Majeed explained that non-bulb hair loss is the breaking of the hair through the middle, leaving the root intact. When a bulb is present at the end of a hair strand, it means that the hair has been lost closer to the root. This is indicative of a hair in the telogen phase. This is also normal because hair loss occurs at the end of the telogen phase.

“You may also find more hair loss with bulbs when hair enters a telogen phase prematurely, with loss of active growth, which can lead to diffuse thinning of hair known as telogen effluvium.​.”

The study also observed that hair thinning was significantly improved at day 60 (7.03%) and day 90 (17.55%) compared to baseline.

Hair-boosting ingredients

The hair serum contained ingredients that provided therapeutic benefits to prevent hair loss and promote hair growth, yet it is gentle on the scalp and free of parabens, formaldehyde and synthetic dyes.

None of the subjects experienced any adverse effects including erythema, allergic reactions, folliculitis, sebum, burning and boils on the scalp.

Amla extract, also known as Indian gooseberry, is extracted from the fruits of the plant Emblica officinalis​. It has been shown to stimulate hair growth and make hair softer and shinier.

Coconut is known to condition hair, prevent split ends, reduce frizz, control flaky scalp and dandruff.

Peanut shell extract prevents itching and allergies, while selenopeptide helps hair growth and prevents hair loss.

Sandalwood has been studied in previous research for its reduction in hair loss and promotion of hair growth properties.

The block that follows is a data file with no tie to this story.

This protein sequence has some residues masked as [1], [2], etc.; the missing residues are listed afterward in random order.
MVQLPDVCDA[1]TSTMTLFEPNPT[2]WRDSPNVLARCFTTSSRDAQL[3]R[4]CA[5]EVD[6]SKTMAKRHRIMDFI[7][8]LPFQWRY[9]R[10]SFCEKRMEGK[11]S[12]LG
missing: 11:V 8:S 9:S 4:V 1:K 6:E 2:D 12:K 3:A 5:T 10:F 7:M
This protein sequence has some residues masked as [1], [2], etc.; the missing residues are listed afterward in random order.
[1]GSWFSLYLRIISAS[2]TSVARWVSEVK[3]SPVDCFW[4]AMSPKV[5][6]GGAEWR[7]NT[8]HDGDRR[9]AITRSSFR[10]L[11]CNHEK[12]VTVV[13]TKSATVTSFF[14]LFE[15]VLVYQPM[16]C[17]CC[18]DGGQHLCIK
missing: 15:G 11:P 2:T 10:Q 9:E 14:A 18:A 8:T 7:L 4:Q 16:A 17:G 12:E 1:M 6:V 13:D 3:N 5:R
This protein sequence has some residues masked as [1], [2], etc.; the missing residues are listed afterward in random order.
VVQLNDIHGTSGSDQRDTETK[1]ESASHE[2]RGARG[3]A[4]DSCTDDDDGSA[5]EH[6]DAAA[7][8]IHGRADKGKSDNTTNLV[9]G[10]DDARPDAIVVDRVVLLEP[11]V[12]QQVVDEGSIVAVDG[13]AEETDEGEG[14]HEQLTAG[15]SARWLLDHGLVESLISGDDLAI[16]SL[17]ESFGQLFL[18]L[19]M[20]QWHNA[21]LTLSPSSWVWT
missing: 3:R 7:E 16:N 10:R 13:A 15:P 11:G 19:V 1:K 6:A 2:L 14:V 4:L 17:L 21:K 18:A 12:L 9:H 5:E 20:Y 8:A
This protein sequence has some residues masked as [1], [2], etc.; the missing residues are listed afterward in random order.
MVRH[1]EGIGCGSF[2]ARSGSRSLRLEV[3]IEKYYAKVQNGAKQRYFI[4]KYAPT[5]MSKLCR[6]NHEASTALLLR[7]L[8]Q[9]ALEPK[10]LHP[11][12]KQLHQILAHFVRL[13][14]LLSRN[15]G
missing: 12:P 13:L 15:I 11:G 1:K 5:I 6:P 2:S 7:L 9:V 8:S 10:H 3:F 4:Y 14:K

The results of this study showed that application of the hair serum formulation to healthy male and female volunteers with moderate hair loss for three months was safe and effective.

Hair loss is a common and stressful symptom, disrupting an individual’s quality of life.

Majeed said that since the hair serum was used on people with moderate hair loss (rank 6 on the 10-point photonumerical MSCR scale), the results were encouraging and the researchers felt the product could benefit people. suffering from severe hair loss.

We would like to add that hair loss can be due to several reasons. Lack of proper nutrients in diet, medications, medical conditions such as PCOD, hypothyroidism and of course genetic predisposition. In many cases, nutritional supplements can be helpful with this type of hair serum application.​.”

Majeed said the limitations of this study were inherent in its open-label design. “To limit this bias, we used instruments (Trichoscan and VISIA CR (VISIA CR Imaging) to understand hair density, volume and other parameters. We may conduct larger studies in the future​.”

He added that a larger sample size, longer duration and broader population range in a comparative study design could validate his clinical study.

Source: Clinical, Cosmetic and Experimental Dermatology, Dove Press

“Clinical study to evaluate the efficacy and safety of a hair serum product in healthy male and female adult volunteers with hair loss”

Authors: Muhammad Majeed, Shaheen Majeed, et al​.

Melissa R. Brumfield